Walt Whitman’s poem sings the praises of life as a metaphor for the long and fascinating history of cardiopulmonary resuscitation…
Sir William Osler teaches us to treat the patient, not the disease. Even if the patient is difficult.
The art of observation is central to the art of medicine, and William Osler was its greatest teacher. Here are some more lessons from the master.
William Osler teaches us that a sense of humor and fun helps doctors fight off stress, connect with others, and stops them from taking themselves too seriously.
The Master Word for success in medicine, according to William Osler, is Work. But in the Generation Y era of lifestyle above all else, isn’t work a dirty word?
The history of emergency medicine in Australia and New Zealand has paralleled developments in the United States, Canada and the United Kingdom, although the models of emergency care exhibit some variation between systems, and between institutions within these systems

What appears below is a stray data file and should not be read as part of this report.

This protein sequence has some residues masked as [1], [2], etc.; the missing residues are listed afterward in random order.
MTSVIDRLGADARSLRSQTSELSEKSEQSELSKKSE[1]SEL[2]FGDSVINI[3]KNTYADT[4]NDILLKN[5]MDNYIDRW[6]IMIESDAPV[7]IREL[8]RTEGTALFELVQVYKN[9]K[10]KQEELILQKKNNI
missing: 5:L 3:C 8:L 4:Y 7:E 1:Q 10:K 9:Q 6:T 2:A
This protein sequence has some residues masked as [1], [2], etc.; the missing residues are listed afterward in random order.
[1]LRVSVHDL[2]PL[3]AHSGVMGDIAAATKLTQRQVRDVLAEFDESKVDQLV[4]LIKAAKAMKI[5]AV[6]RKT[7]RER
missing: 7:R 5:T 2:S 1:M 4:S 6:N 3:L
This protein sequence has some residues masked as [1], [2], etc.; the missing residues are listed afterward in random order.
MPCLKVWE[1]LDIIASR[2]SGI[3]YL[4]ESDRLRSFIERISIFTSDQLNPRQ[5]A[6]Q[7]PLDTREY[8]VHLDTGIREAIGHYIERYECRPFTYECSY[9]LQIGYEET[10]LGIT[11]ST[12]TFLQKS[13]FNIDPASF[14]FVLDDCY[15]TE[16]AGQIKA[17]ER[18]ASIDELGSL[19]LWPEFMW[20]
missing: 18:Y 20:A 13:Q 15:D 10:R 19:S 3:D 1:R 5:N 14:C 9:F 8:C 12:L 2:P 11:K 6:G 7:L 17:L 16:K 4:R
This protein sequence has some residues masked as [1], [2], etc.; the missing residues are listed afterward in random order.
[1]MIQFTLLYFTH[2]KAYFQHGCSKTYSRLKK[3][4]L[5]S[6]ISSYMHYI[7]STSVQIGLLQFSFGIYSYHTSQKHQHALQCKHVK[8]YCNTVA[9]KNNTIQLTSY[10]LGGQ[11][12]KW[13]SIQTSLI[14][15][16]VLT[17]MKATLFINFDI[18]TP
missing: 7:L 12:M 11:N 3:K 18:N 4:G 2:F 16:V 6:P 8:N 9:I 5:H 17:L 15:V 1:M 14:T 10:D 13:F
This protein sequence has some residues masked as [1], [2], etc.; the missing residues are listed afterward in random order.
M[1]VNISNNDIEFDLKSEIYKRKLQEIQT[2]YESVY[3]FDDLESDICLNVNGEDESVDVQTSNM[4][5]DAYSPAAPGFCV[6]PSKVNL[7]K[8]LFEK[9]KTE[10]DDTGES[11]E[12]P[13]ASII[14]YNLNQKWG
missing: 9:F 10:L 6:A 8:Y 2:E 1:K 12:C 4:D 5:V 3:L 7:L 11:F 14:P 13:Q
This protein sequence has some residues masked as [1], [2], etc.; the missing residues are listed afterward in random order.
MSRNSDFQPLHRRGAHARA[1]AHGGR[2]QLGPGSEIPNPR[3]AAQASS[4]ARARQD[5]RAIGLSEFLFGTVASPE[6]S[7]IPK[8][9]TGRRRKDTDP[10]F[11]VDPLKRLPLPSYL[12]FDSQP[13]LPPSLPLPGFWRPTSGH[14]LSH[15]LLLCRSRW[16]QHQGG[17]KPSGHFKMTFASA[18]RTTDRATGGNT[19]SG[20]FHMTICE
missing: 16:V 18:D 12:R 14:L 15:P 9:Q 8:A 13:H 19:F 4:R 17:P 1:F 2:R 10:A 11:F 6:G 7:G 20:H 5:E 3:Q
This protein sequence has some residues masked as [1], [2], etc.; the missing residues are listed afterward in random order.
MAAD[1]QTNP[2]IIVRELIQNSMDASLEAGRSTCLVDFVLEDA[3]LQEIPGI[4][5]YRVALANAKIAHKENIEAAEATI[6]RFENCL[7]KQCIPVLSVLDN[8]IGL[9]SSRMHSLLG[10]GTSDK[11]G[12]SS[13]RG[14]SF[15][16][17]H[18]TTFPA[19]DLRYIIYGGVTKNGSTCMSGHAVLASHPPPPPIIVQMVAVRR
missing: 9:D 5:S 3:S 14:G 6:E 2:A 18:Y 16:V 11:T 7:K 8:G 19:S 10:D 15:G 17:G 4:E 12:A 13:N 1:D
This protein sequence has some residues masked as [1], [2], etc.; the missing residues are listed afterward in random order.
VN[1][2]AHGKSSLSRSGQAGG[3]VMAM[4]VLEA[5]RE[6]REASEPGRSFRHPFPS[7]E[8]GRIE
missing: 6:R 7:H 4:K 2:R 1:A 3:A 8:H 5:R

We turn to Osler to find out why examinations are necessary stumbling blocks in the path of the true student of medicine.
Sir Sydney Smith had humble beginnings in a village at the heart of the Otago gold fields, near the southern tip of New Zealand. After a stint in the New Zealand Army during the First World War and a colourful career as a medical investigator in colonial Egypt, he went on to hold the Chair of Forensic Medicine in Edinburgh.